Fear The Walking Dead has returned for the rest of its fifth season and here’s Matt Frewer who plays Logan in the show on his character’s moral ambiguity and more. …
Q: What interested you most about joining Fear the Walking Dead and about the character of Logan, in particular?
A: It’s a great show that’s beautifully written and beautifully acted. It asks important questions – specifically about what happens to your humanity in a post-apocalyptic world. These guys are amazing. The crew, the cast… they’re making full on feature films every eight days. It’s a universe we’re living in and that we’re firmly planted in. It’s just terrific.
Logan is clearly a survivor who lives by a different code. I recognized, early on, and also through a couple of chats with Ian [Goldberg] and Andrew [Chambliss] that there’s a really interesting gray area there. I love to play that.
Q: As the show’s new “foe,” did you have any thoughts early on about how to approach him?
A: Logan isn’t a conventional villain. He’s morally ambiguous, but what he says makes a lot of practical sense. The factory is his and it’s his stuff. As far as playing the character goes, I saw an opportunity to play someone who’s unsettling for the audience. The audience may question how they feel about him and whether they like him or not. It’s an ambiguity that makes you a little nervous to be around. I was really excited to play that.
He knows what buttons to push. He’s very manipulative, but this is someone who sees the bigger picture. That’s what I’ve tried to chart here and what Ian and Andrew have crafted so cleverly. It reminds me of my favorite saying, which is “The road to hell is not a slippery slope. It’s a step by step conscious descent.” This guy is on the last stair before he starts polishing apples on Satan’s lap. [Laughs]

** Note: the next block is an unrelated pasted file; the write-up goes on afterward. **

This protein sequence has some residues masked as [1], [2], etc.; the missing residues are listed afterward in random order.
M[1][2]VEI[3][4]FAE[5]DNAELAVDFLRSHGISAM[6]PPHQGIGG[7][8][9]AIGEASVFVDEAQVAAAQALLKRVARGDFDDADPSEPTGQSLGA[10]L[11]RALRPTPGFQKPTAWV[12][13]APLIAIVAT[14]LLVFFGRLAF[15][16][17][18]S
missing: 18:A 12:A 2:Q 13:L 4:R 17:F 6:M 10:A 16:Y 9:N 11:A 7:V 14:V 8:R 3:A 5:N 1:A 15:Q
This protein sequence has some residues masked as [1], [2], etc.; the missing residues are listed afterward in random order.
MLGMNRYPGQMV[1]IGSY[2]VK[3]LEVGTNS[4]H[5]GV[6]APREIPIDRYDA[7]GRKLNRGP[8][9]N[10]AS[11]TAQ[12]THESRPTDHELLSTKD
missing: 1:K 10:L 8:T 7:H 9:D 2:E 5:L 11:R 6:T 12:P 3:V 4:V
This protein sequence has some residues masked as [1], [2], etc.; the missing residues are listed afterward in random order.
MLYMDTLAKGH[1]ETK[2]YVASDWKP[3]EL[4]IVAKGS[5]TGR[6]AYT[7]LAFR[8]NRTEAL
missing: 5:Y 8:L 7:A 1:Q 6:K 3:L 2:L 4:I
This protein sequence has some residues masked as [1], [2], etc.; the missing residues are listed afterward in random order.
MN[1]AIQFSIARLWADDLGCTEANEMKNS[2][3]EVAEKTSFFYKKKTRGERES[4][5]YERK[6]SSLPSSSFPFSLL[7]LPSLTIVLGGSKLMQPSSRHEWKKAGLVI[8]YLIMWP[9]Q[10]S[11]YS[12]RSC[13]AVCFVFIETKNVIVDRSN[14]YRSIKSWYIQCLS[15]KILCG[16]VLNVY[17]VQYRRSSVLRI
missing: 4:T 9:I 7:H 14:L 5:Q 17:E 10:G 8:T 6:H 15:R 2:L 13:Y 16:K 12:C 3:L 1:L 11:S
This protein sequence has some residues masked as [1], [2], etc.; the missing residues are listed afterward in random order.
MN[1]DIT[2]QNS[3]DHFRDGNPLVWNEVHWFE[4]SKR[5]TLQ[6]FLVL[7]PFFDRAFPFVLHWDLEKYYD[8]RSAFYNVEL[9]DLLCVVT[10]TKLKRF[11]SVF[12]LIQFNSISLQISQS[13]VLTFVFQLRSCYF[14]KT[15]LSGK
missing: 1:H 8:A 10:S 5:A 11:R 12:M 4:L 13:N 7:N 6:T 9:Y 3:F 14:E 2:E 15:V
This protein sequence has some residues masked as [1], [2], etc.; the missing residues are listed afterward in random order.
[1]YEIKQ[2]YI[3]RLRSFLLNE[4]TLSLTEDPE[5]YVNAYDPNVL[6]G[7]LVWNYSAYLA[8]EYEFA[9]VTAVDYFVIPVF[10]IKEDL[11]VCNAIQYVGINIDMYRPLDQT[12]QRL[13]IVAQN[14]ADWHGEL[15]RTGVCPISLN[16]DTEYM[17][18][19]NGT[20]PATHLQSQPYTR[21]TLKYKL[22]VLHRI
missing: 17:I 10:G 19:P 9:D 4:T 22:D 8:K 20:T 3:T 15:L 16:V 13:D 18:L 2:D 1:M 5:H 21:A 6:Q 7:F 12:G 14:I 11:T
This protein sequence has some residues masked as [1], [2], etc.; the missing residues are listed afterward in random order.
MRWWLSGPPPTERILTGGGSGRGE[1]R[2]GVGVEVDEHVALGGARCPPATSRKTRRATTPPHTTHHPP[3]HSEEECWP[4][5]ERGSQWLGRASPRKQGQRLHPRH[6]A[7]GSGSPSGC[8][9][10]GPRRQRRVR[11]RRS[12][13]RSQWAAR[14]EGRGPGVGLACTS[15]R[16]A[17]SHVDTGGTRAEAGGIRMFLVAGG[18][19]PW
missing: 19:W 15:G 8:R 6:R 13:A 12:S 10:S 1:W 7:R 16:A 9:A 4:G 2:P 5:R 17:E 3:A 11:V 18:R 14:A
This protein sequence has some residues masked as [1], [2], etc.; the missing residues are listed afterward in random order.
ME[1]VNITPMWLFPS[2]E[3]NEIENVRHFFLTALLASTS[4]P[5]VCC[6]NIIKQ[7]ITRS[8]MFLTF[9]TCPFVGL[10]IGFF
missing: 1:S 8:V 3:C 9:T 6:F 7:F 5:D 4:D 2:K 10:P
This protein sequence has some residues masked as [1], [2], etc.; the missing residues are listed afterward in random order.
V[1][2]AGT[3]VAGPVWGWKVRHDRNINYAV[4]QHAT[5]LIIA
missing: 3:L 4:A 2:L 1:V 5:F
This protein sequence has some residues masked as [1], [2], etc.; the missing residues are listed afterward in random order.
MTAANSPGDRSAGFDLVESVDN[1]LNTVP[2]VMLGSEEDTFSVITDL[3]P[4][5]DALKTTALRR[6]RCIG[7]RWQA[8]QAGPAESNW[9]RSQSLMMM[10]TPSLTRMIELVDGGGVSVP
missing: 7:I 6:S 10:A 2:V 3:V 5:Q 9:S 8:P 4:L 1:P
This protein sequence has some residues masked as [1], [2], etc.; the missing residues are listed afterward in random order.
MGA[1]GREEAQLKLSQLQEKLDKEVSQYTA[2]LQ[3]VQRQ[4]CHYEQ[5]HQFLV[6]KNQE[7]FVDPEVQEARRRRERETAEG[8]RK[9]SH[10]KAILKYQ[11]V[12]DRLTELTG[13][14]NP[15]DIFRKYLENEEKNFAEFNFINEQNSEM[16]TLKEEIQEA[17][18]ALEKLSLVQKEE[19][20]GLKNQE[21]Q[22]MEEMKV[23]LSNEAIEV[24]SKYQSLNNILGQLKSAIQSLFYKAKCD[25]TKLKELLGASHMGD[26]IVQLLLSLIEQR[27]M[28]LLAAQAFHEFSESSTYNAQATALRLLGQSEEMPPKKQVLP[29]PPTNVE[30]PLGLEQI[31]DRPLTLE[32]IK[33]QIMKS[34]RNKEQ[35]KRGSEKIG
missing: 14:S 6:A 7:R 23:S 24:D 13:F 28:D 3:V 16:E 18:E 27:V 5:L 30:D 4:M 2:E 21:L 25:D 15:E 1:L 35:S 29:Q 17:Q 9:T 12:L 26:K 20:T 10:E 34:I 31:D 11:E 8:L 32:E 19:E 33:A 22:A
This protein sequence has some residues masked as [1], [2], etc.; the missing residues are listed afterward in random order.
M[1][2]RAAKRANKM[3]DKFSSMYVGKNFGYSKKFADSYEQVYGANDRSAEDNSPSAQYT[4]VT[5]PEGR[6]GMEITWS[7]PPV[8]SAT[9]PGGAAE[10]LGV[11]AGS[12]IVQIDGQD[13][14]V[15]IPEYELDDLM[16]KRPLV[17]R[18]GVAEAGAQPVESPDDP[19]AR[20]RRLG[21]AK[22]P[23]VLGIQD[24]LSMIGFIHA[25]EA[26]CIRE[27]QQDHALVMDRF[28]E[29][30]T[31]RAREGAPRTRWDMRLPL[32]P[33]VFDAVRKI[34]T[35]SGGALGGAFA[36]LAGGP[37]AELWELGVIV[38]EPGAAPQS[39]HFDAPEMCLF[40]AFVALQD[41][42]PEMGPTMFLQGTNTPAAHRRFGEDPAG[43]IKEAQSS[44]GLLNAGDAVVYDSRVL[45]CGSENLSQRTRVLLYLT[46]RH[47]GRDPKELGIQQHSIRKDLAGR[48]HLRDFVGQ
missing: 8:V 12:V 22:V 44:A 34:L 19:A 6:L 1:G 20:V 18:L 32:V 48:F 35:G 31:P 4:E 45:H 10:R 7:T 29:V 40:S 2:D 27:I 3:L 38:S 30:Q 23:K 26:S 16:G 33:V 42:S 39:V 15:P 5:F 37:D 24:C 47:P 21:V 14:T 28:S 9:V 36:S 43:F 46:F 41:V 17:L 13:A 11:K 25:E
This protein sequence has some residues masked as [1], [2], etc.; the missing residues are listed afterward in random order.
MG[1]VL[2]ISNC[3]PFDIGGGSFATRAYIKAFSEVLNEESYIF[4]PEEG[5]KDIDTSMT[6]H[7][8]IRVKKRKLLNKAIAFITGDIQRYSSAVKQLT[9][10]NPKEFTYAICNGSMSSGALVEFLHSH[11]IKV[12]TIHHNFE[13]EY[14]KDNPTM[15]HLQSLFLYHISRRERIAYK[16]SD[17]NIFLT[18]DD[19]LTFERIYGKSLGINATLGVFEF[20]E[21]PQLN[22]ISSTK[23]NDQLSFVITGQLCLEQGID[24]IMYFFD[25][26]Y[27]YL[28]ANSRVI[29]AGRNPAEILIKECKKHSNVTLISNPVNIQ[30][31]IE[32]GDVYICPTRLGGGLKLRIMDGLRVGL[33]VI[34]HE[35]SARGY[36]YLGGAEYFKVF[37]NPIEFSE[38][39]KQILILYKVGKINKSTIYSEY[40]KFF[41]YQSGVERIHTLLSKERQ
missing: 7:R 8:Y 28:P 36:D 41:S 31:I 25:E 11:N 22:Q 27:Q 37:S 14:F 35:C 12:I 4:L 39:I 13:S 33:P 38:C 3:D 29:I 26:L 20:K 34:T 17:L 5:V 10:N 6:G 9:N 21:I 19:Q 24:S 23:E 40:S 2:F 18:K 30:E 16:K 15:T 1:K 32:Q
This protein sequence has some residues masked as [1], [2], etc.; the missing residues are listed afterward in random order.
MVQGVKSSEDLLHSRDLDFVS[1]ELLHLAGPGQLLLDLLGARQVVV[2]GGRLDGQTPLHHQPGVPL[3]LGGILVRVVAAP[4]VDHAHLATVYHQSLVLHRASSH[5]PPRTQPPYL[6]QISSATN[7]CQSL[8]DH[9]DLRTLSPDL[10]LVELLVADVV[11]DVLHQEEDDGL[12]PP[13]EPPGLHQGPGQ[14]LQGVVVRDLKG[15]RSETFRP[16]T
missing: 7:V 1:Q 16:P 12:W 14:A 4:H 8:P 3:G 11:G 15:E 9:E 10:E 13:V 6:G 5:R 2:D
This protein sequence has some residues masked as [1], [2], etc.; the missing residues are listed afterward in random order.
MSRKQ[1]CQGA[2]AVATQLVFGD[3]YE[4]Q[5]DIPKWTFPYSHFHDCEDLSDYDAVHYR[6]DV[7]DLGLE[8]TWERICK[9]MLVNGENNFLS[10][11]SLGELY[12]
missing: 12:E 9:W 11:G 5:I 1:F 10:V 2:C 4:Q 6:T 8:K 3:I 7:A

Q: In Episode 511, we learn that it was Logan who came up with the “Take what you need. Leave what you don’t.” tagline. What might Logan’s new mantra be?
A: I think the bumper sticker that he might have on his low gas guzzling Toyota Corolla might be: It’s better to be effective than good.
Q: In these dire circumstances, a resource like the oil fields is quite important. How does that push Logan forward and what are the bigger power dynamics at play?
A: He’s part of a team where he’s brokering and facilitating the oil and the oil supply for a larger syndicate. He could become an officer in that scheme, but in the short term, he realizes that lives may be lost and it is to serve the greater good. At a certain point, his day-to-day survival depends on putting that aside and not offering hope, which is what Morgan’s group lives and breathes.
Q: Do you believe there’s anything Logan can learn from Morgan’s (Lennie James) group or vice versa?
A: Logan believes in survival of the fittest. He believes in adaption and evolution. He realizes the folly of offering hope that can’t be delivered. It’s an interesting character because there’s a certain amount of self-loathing there. He reaches a crossroads and redemption could be in sight, but we’ll see whether he achieves it.